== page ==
I have another story for you. Below, you can see a ZoomInfo contact profile. We're looking at Steve Schmitt – he's an executive VP for Walmart.

(I’ve highlighted Steve’s web reference below. Web references are simply articles that we’ve found online that Steve has either written or been quoted in.)

How to tell a compelling story

Now, that story is easy to understand, but it doesn’t really give you anything. Sure, you know what web references are now, but do you know when and how to use them? No.

Now, let me explain this to you in a different way. One of our customers was a Business Development Representative (BDR) who had been reaching out to a CEO over and over again, trying to set a meeting to close a deal. The CEO was ignoring him. He didn’t respond to a single one of the BDR’s emails.

The BDR racked his brain about how to get a response from the CEO, then he went into ZoomInfo and found these web references. In one of them, he learned that the CEO had participated in a charity triathlon for cancer. Well, it just so happened that the BDR had participated in the very same charity triathlon, so he put that in the subject line of his email, got an immediate response, and closed the deal.

Think about the two different ways that I just described web references.

One was a simple definition of what web references are and where to find them. Sure, you might have learned something, but you didn't know how you could utilize that in your day-to-day.

The second explanation, however, was much more tactical. It highlighted a common problem that a lot of us face and showed how you could solve that problem with web references.

That's what good storytelling is all about. It's about taking information and making it actionable.

Things to avoid

We’ve seen some of the dos of storytelling; now let’s look at the don’ts.

  1. Don’t dive right in. You always have to start with discovery questions. If you don't know about this customer and their workflow, you're not going to be able to give them a good story because you won't know how it's supposed to end. Ask those questions and learn about your customer before you start spinning your tale.
  2. Don’t forget to include the audience. Whenever you're telling the story of how your tool is going to be used, you have to include the users. If you're speaking to a group of BDRs, highlight how utilizing your tool will differentiate them from the rest of the BDRs who are trying to book an appointment with a certain VP or C-level contacts. You have to make your story relevant to them.
  3. Don’t assume you have the right solution. I learned this one through trial and error. Sometimes you hear a pain point from a customer and you just assume that you know exactly how to solve it for them. Later on, you find you went down the wrong path entirely and you have to start all over again. You can avoid this by checking your assumptions with the right discovery questions.
  4. Don’t give too much information at once. We've all experienced this. You're in an hour-long informational meeting, and within 20 minutes, you're done. Everything starts going over your head because you’ve already filled up on details.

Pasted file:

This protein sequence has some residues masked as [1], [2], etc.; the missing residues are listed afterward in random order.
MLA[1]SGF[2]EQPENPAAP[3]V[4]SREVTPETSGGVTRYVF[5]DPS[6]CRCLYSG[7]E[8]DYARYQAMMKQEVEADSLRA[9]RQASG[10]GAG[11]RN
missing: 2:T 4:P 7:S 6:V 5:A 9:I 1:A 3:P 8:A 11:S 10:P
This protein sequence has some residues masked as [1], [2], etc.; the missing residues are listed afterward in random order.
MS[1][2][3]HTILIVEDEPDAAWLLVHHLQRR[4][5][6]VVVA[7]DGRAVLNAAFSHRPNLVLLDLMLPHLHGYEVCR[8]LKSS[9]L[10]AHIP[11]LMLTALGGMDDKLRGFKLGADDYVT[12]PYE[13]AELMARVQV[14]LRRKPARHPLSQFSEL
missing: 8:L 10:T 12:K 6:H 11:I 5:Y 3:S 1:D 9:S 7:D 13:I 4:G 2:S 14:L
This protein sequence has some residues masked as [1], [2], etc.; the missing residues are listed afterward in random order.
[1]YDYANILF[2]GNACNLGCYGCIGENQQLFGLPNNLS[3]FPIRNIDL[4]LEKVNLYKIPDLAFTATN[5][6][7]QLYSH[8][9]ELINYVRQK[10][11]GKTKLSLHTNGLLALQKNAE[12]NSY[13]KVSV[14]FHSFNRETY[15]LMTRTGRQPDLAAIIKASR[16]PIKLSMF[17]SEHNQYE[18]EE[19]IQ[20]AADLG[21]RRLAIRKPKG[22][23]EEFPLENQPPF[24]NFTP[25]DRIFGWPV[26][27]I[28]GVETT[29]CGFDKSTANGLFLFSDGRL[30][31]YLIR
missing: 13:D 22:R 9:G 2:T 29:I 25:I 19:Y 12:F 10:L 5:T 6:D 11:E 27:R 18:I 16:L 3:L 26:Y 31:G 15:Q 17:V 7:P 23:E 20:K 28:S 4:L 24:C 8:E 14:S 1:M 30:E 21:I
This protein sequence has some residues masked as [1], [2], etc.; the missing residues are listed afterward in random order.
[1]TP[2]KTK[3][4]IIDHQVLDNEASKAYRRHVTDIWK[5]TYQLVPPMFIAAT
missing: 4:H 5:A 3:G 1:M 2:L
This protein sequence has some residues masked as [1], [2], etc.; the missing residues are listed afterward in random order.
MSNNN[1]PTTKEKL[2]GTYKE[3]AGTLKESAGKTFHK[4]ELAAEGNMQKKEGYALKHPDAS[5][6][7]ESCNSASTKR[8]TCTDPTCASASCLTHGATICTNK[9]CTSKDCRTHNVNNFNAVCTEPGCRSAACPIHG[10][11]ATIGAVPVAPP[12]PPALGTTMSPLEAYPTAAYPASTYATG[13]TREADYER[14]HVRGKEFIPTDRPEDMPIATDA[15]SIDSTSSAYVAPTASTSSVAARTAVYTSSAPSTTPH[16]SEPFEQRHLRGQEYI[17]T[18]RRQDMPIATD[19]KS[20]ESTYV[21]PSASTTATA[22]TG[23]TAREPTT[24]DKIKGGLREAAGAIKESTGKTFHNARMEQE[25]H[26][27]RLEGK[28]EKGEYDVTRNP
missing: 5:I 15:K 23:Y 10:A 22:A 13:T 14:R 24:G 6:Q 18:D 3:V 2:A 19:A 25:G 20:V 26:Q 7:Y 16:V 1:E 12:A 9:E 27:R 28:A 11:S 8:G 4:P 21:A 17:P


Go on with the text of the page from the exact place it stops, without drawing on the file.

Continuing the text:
Don’t do that to your audience. Read the room and make sure you understand their technical level. You can’t tell the same story to a CSM with one year’s experience as you would to a director of operations. You have to change your storylines and the way you speak based on your audience.

Key storytelling takeaways

Let’s wrap things up. If you take nothing else away from this article, I want you to take away these points:

1. Be an expert in the topic

If you don't have the answers, how can you help others with their questions?

2. Make your story inclusive and relevant

I love looping in my main point of contact. If I'm on a call with a group of people and I have an end user asking me a question, I always ask for the main point of contact’s perspective. That way, it’s a conversation as opposed to me just talking to people, and all of us learn together.

3. Tell stories internally and externally

Next time you talk to your boss, your team, or another department, make whatever you’re talking about into a story. If you talk about the pain points you're feeling, the solution you’ve come up with, why that solution will work, and the desired outcome you're looking to find, people are going to buy into whatever play you want to make.

4. Help people reach their goals

In all of my stories, the end goal is to make someone better than they were before the story. If I'm not doing that, I'm not succeeding, and I need to reevaluate the storyline. If at the end of your story or presentation, people aren't feeling inspired to try something new, you need to revise it.

5. Make your story actionable

Don’t just share information, tell your audience how to leverage it.

6. Build trust and cultivate deep relationships

When you ask the right questions and tell the right stories, not only will you become an even more valued member of your organization, but you'll become an extension of your customer’s team too, and you'll build deep relationships that will help you come renewal time.